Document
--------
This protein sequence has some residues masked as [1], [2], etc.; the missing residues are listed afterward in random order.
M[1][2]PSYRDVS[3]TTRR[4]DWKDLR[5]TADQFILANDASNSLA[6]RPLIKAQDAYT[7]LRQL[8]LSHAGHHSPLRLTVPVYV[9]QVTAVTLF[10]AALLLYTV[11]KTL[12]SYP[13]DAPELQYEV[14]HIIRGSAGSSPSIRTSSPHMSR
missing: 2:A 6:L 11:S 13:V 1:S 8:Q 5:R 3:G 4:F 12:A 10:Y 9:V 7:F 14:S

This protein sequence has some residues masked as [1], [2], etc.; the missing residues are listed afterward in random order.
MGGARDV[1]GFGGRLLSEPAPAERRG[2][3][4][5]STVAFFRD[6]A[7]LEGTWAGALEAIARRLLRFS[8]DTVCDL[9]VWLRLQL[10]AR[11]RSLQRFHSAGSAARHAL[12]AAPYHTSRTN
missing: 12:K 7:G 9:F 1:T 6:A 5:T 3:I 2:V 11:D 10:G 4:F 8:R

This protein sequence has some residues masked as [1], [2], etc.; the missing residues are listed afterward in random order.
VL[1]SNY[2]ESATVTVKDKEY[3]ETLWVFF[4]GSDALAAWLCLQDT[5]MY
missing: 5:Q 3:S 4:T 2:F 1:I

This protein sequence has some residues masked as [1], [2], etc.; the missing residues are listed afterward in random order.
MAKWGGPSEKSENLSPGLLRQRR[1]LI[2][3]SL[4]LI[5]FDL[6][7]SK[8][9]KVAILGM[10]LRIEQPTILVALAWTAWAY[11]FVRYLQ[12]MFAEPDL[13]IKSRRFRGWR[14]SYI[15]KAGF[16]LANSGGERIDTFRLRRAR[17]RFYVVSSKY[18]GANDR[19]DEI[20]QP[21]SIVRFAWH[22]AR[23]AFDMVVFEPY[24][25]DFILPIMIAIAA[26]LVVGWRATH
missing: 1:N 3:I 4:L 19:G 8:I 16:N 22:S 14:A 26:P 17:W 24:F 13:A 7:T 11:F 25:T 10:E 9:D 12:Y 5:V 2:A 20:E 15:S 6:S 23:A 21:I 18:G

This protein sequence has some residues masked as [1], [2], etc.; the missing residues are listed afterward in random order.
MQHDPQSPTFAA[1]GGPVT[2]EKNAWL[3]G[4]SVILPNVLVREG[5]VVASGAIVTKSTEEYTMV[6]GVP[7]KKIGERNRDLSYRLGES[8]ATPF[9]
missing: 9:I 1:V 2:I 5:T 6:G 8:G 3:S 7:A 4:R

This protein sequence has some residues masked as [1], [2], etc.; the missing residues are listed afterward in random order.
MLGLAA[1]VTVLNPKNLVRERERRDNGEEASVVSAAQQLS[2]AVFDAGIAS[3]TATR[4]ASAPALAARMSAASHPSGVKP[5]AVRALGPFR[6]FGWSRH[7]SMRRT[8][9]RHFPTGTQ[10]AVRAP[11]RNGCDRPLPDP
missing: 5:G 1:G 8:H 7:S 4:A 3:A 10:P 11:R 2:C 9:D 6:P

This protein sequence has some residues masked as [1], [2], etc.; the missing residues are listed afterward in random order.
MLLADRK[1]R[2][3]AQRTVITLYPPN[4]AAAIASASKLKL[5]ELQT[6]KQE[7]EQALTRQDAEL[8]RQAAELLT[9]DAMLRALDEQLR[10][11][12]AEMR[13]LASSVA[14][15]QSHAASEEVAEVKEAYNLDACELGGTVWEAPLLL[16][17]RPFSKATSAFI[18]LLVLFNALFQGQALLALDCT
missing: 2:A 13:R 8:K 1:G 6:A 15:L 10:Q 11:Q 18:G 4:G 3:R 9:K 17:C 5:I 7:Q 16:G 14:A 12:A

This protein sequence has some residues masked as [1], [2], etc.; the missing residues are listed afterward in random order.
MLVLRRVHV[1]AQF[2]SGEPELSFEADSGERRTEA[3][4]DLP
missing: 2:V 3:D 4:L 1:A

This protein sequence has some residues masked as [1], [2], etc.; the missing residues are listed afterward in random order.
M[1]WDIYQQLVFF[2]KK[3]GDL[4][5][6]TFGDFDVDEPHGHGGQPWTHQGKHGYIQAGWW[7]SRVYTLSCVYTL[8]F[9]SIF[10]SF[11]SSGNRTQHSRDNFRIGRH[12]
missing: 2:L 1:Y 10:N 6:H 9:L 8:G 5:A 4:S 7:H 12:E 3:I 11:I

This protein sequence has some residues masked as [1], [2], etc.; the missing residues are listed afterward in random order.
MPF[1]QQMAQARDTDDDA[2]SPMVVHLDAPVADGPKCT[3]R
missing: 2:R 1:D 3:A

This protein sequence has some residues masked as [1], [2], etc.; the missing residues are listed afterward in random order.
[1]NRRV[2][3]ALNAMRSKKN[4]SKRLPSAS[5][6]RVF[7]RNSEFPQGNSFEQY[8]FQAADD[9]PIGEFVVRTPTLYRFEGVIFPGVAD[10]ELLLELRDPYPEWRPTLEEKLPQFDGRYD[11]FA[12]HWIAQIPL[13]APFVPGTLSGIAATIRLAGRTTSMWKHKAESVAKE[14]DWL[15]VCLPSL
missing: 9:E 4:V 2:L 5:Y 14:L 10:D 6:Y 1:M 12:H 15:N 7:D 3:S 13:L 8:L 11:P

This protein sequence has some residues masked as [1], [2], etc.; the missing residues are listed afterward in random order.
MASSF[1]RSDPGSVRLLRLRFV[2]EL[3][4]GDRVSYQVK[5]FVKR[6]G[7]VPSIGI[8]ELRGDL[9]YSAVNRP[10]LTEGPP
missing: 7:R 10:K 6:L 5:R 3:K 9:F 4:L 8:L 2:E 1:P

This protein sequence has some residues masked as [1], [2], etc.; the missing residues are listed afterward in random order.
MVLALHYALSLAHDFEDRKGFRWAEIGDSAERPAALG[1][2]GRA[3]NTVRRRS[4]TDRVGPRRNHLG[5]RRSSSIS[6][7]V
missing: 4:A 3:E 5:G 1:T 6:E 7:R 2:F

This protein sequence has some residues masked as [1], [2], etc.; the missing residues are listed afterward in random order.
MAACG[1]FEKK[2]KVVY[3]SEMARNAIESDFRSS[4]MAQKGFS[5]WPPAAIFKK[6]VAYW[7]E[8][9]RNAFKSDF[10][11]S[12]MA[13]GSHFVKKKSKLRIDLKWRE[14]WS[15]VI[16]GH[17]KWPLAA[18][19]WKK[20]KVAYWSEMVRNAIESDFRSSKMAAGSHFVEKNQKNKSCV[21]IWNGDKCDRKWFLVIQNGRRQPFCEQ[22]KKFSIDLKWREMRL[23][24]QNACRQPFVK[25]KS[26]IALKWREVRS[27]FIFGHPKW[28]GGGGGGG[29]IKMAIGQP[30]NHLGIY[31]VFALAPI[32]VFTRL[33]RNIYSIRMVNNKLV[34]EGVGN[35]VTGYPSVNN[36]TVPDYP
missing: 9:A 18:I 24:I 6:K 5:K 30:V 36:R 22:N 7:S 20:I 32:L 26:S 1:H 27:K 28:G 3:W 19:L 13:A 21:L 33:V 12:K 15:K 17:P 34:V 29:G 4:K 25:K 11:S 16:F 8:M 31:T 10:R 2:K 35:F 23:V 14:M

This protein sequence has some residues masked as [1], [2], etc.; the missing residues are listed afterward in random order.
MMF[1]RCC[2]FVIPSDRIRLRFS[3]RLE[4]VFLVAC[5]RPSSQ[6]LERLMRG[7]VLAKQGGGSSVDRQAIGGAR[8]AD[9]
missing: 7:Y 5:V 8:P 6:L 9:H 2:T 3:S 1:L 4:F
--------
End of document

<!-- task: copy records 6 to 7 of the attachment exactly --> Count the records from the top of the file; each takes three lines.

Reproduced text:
This protein sequence has some residues masked as [1], [2], etc.; the missing residues are listed afterward in random order.
MLGLAA[1]VTVLNPKNLVRERERRDNGEEASVVSAAQQLS[2]AVFDAGIAS[3]TATR[4]ASAPALAARMSAASHPSGVKP[5]AVRALGPFR[6]FGWSRH[7]SMRRT[8][9]RHFPTGTQ[10]AVRAP[11]RNGCDRPLPDP
missing: 5:G 1:G 8:H 7:S 4:A 3:A 10:P 11:R 2:C 9:D 6:P

This protein sequence has some residues masked as [1], [2], etc.; the missing residues are listed afterward in random order.
MLLADRK[1]R[2][3]AQRTVITLYPPN[4]AAAIASASKLKL[5]ELQT[6]KQE[7]EQALTRQDAEL[8]RQAAELLT[9]DAMLRALDEQLR[10][11][12]AEMR[13]LASSVA[14][15]QSHAASEEVAEVKEAYNLDACELGGTVWEAPLLL[16][17]RPFSKATSAFI[18]LLVLFNALFQGQALLALDCT
missing: 2:A 13:R 8:K 1:G 6:A 15:L 10:Q 11:Q 18:G 4:G 3:R 9:K 17:C 5:I 7:Q 16:G 14:A 12:A